Six years ago, former longline fisherman and lobsterman Todd Corayer was ready to make a change from the offshore life. He went to the nature conservancy on Block Island (a small island off the coasts of Rhode Island and Connecticut) and asked, “What can I do?”
Five years later, after much hard work and many permits, Corayer was an oyster farmer. His first batch of fresh, salty, Block Island raised Eastern oysters (nicknamed Block Island Beauties by the New York Times) made their debut to much acclaim at the 1999 Old Ebbitt Grill Oyster Riot, an annual event in Washington, D.C. That was the jump-start Corayer needed, and now his oysters are served in fine restaurants around the country, from San Francisco to New York.
“The water in Great Salt Pond (where my farm is) is the cleanest in Rhode Island,” Corayer notes, “And my oysters have a very high salinity level.” Based on his initial success, Corayer has expanded Block Island Shellfish Farm. He now has 400,000 oysters and clams growing with the assistance of his latest addition—a solar-powered water pump (the only one like it in the U.S.) that speeds water flow over the oyster beds. This should shorten the time an oyster grows to market size (3 inches) from three years to two.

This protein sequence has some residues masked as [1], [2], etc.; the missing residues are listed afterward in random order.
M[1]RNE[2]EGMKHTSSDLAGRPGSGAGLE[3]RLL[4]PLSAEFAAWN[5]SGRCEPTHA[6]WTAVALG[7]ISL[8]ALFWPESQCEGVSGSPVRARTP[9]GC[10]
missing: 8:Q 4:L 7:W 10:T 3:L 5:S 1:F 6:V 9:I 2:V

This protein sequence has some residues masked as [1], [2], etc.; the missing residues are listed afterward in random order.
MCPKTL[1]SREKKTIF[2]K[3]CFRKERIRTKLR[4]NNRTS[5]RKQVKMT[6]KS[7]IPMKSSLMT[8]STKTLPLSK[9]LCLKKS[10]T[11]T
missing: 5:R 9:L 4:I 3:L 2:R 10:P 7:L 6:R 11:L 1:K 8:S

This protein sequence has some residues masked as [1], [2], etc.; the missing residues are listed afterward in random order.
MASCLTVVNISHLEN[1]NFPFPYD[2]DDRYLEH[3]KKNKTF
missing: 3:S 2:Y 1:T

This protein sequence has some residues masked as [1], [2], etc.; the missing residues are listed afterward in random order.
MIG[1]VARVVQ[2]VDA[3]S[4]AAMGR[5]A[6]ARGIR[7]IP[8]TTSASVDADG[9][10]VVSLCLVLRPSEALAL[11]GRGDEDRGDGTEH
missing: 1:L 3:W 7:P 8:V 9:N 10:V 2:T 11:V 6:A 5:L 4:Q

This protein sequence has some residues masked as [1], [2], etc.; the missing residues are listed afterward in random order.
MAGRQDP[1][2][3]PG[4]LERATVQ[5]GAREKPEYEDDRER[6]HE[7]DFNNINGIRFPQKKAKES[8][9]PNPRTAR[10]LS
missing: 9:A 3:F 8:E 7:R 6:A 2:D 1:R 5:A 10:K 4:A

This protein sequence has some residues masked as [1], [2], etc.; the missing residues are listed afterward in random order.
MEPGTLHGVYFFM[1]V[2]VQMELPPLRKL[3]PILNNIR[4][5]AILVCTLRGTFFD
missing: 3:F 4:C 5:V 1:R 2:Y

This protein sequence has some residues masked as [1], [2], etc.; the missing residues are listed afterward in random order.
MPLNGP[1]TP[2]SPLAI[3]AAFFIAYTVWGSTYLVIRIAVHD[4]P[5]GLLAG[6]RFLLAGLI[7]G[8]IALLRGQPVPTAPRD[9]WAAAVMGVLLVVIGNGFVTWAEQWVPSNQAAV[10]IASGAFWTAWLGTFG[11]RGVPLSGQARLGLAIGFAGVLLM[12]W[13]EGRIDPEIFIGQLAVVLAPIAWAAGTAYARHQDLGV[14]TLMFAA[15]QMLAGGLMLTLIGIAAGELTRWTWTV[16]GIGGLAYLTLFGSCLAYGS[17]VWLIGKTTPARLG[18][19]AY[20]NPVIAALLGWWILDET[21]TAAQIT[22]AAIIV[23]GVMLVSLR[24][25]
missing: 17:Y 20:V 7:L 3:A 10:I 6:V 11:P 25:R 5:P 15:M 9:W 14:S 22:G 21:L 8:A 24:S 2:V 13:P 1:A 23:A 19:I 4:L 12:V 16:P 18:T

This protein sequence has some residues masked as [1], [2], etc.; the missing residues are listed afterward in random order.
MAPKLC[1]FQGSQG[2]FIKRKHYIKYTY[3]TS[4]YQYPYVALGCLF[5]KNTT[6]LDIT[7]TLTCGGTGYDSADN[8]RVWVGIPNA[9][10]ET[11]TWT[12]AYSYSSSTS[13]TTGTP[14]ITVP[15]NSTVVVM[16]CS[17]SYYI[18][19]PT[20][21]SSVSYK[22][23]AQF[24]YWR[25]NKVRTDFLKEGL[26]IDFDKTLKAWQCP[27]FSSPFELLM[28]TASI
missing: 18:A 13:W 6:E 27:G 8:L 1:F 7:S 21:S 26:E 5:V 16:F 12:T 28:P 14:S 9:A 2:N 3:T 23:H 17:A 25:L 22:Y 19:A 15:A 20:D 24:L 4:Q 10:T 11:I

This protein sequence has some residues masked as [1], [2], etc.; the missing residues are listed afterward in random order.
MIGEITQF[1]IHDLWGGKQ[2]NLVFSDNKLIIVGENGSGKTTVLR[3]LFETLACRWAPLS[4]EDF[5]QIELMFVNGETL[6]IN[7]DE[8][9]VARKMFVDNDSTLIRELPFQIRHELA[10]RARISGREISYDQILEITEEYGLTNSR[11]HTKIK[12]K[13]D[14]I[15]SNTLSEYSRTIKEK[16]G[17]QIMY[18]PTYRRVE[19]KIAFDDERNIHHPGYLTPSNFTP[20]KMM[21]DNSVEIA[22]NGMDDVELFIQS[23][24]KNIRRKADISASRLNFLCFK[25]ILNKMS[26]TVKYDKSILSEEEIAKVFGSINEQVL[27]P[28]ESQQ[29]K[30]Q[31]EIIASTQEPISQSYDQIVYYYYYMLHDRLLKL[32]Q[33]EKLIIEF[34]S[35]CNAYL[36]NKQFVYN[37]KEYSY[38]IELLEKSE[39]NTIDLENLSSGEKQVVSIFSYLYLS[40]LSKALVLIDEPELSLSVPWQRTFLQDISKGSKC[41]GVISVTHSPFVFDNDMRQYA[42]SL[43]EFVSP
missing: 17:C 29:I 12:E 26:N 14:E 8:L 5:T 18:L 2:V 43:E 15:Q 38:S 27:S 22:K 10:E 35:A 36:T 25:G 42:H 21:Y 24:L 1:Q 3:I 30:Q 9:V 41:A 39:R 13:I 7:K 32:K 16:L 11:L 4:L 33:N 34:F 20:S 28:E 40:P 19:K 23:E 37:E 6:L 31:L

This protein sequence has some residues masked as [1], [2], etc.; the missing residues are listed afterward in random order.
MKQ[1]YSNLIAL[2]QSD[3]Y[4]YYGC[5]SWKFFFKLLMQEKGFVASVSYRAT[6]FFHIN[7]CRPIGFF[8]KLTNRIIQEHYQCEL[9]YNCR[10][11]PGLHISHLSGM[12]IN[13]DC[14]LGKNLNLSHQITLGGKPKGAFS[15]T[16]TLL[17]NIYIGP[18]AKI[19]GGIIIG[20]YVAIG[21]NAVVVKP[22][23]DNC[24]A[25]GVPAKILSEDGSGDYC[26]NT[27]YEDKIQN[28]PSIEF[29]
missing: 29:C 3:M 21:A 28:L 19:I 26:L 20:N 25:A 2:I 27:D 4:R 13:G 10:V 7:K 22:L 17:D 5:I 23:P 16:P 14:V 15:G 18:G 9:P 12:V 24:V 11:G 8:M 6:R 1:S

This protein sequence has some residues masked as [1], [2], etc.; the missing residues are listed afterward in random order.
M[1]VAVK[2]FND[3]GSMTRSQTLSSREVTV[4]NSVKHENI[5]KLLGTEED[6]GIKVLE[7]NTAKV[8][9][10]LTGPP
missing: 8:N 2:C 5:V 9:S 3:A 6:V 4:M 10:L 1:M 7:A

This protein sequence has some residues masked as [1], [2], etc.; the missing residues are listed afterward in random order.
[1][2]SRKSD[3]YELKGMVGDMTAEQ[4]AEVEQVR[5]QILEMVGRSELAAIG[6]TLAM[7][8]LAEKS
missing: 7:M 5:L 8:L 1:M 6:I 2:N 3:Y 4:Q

Block Island oysters start life as “seeds” the size of a thumbnail; they grow to about 1-1/2 inches in their first year and to about 2 inches in their second—if one of their enemies (from tiny crabs to starfish) doesn’t get them first.
The oysters need food, shelter, and protection, just like any other farm animal. Mesh bags protect the oysters from most hungry predators; as they grow, Corayer transfers them to larger-meshed bags. The bags tuck into large cages (marked by buoys to alert sailors and kayakers) that rest on the sandy bottom the oysters love. The tidal movement through the four-acre farm keeps the oysters feasting on the plankton-rich tides of the Atlantic.
To look their best, Block Island oysters get a scrub two or three times during their growth. When they’re ready for market, they look much spiffier than a wild oyster.
Photos: Susie Middleton